Again, regardless of reason, Demps can't make similar mistakes against a passing attack boasting DeSean Jackson and Mike Evans. As we'll touch on soon, the Bears haven't acted like they have the passing attack to match such a unit.
Better Involve Kendall Wright
The Bears need 2013 Kendall Wright to show up in a hurry.
Then, the 27-year-old had the best year of his career under the guidance of current Bears offensive coordinator Dowell Loggains with the Tennessee Titans, registering the only 1,000-yard performance of his career to date and scoring twice.
On Sunday against the Falcons, Wright received four targets, catching three of them for 34 yards.
As PFF's Nathan Jahnke pointed out, the Bears didn't exactly work to get Wright involved before halftime: "Bears halftime WR snap count: Kevin White 24, Deonte Thompson 21, Kendall Wright 12. Out of 24"
Schematically, something has to give. Wright is arguably the best wideout on the Chicago roster right now, so moving him around to fit in two-tight-end sets and whatever else is a must.
Wright won't necessarily haul in as many scores as a tight end or running back, but making a team such as the Buccaneers respect him on every snap should make life easier on quarterback Mike Glennon.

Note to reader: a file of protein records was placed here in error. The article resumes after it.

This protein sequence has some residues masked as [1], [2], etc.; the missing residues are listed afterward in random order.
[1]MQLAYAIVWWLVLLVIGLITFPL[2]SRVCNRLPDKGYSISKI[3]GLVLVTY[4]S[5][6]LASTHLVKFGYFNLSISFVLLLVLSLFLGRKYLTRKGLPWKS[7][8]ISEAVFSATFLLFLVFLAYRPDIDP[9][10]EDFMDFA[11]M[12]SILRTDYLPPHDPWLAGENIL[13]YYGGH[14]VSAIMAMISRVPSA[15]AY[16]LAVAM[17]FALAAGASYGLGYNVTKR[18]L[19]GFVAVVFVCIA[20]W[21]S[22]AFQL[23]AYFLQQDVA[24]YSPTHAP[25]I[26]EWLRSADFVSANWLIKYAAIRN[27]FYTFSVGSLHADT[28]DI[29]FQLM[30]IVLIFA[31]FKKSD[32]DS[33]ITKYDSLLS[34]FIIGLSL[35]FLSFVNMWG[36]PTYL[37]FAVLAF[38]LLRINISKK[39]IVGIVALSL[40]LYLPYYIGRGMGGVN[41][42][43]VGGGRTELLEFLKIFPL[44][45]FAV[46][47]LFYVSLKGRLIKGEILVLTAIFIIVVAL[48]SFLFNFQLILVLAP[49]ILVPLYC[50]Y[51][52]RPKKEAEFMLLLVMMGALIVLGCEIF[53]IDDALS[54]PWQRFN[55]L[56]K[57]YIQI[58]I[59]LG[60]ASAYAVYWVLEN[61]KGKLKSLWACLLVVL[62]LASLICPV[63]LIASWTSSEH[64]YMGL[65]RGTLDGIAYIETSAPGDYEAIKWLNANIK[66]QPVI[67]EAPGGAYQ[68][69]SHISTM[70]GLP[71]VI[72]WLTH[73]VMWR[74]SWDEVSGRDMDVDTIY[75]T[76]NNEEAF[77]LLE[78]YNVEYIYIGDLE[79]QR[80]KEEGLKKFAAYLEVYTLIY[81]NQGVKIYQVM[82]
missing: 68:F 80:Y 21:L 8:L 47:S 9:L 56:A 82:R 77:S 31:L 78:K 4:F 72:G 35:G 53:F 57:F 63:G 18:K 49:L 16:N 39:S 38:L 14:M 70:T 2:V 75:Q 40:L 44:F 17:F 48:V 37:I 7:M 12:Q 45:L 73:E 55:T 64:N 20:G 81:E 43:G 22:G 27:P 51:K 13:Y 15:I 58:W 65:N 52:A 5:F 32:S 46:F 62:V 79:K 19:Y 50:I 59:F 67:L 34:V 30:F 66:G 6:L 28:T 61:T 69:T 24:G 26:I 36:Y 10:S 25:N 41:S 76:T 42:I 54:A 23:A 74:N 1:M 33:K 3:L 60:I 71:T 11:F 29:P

Expanded Role for Tarik Cohen
While it isn't necessarily ideal to lean on a fourth-round rookie like Tarik Cohen for the bulk of the production offensively, the Bears aren't left with many other choices.
Against the Falcons, he led Chicago in rushing and receiving with five carries for 66 yards and eight catches for 47 yards and a score.
Disclaimer: Jordan Howard didn't have a bad day, rushing 13 times for 52 yards. What fans might remember most, though, is his dropping a critical pass with the game on the line. Keep in mind Howard led the NFL in dropped passes by backs last year with eight.
Meaning, the Bears need to go ahead and get Cohen more touches against the Buccaneers. Keeping him on the field in most scenarios will help keep defenders honest and perhaps open things up more for a depleted set of weapons.
If the Bears want to stay in the best possible position to win games, it makes sense to give Cohen perhaps as many as 20 touches.
Don't Forget O.J. Howard
It's easy to get overwhelmed looking at Winston's list of targets through the air.
Both Evans and Jackson are two of the most difficult assignments in the league and have regularly made 1,000-yard campaigns look easy. The Buccaneers only added to the equation with rookie wideout Chris Godwin. The team also has a talented tight end atop the depth chart with Cameron Brate.